I just wanted to make a fun discussion and see what all of you are doing on Memorial Day.
Anyone attending a parade?
Anyone honoring vets?
Here is an event in Austin that looks very interesting to me.
Close Assault 1944 is living history and battle reenactment demonstrating the weapons and equipment of US and German forces during WWII. See dozens of vehicles including a Sherman tank in action. See weapons blank fired and learn about the 36th Division in WWII. Tour the museum whose 42,000 sq ft showcase Texas Military History from 1823 to today. Show times are 11 am and 2 pm both days. Rain or shine. Event is FREE and open to the public. A picture ID is required for adults to enter Camp Mabry.
When the American Civil War ended, survivors walked back to their homes. Without maps, without lighted highways, they walked along dark roads or through forested land. Only the light of large bonfires told them they were approaching settled areas along their way.
The Veterans Home in CA's Napa Valley was founded by Civil War veterans in 1884 and each Memorial Day has an all night Watch Fire tended by residents. In a nearby cemetery are the remains of hundred of veterans.
During the several days, there are also the usual concerts and speakers and visitors are welcome.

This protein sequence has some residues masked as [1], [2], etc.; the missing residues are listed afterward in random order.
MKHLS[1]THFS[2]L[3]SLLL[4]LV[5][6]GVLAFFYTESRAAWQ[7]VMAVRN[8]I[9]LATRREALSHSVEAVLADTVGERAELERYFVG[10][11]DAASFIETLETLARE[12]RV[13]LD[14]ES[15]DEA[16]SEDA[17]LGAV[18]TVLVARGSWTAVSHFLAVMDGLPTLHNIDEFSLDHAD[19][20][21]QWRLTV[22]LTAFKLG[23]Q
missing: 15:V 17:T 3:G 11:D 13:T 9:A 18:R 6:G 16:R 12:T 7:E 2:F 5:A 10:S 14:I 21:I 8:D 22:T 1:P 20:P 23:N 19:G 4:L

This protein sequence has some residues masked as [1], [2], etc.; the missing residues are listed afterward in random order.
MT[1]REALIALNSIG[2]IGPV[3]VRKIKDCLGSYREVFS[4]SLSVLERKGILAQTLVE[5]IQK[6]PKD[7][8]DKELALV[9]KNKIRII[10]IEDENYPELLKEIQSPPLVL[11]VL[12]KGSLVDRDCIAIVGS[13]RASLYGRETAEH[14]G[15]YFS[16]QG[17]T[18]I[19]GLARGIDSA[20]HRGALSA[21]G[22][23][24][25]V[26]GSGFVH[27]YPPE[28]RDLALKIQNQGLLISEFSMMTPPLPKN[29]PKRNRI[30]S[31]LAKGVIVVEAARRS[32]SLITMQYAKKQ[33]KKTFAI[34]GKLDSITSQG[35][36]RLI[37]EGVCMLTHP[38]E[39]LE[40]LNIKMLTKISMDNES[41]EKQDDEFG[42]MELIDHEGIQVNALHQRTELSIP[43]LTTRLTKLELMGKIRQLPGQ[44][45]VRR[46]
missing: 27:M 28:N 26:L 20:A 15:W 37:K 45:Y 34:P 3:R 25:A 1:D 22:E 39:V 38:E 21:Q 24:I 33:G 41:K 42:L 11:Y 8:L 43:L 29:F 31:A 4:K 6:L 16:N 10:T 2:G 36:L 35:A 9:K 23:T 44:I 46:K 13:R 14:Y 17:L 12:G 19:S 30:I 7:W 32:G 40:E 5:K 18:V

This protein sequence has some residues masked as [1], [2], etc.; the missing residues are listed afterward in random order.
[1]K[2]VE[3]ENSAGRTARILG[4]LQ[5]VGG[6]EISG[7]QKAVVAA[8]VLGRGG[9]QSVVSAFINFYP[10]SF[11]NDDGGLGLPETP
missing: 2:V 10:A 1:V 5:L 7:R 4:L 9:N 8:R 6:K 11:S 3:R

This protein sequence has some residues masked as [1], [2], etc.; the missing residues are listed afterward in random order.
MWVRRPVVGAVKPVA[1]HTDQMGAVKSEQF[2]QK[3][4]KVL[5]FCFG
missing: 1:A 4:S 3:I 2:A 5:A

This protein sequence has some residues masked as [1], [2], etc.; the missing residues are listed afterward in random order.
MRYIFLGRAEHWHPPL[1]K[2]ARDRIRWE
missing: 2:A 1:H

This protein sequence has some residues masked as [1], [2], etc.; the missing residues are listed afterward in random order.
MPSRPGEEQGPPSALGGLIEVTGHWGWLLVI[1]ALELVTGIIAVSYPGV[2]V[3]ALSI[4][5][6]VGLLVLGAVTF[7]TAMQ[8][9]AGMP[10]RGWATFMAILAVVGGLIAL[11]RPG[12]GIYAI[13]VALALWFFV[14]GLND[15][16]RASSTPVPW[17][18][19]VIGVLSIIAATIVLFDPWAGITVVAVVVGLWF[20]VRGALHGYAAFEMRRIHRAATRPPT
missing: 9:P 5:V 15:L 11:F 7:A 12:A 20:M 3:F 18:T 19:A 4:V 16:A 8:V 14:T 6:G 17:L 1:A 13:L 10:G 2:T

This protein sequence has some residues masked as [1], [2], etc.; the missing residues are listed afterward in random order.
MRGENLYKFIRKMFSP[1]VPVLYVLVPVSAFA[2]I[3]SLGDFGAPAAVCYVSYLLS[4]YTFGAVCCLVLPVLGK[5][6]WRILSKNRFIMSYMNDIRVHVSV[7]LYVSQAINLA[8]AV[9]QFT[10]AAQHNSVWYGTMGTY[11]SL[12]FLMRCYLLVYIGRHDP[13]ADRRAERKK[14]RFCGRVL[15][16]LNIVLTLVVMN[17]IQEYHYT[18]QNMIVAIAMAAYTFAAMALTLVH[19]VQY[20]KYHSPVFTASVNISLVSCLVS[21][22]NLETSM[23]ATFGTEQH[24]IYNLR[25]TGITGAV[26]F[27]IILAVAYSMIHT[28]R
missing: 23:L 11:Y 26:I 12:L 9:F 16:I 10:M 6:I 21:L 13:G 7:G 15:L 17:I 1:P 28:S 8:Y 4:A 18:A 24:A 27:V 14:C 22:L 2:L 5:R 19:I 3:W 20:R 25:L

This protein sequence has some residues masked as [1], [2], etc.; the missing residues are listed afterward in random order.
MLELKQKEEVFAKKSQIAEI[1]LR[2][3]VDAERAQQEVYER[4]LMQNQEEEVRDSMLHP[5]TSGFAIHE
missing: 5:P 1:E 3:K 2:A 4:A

I feel slightly sick about honoring war vets because, while honor is due for defending one's country, many men die in wars of aggression as well. Mostly, though, I hate the way it glorifies war, pretending it's all about honor, bravery, music and parades, when war really is human beings at our most depraved. What about a day to honor peace makers?
I agree, Ruth; many of America's wars have been wars of aggression. The glorification starts in children's toys and continues to veterans' burial ceremonies. It serves a purpose: it creates a supply of cannon fodder for profit. I lost my childhood idealism later than most people lose it. Cynicism failed too.
There are reasons we don't honor peace makers. Do you want to start a discussion that will ask AN people to identify the reasons they see?
I finished 8th grade in 1945 and when I learned of all the killing I was disgusted with human beings for choosing insane people to lead nations. In the Korean War I was a shipboard electrician and didn't see any killing. I can understand military suicide.
Decades ago I stopped saying those two words in the Pledge; the Bush years persuaded me to stop saying the Pledge. I don't keep it a secret from other veterans and when they ask my reason I tell them "When you pledge allegiance to the Constitution, let's talk."
I understand what you mean Ruth.
War is not a good thing. Peace is preferred.
And then, Steph, reality enters.
War, the neoconservatives and war profiteers like.
Peace, the neoconservatives and war profiteers dislike.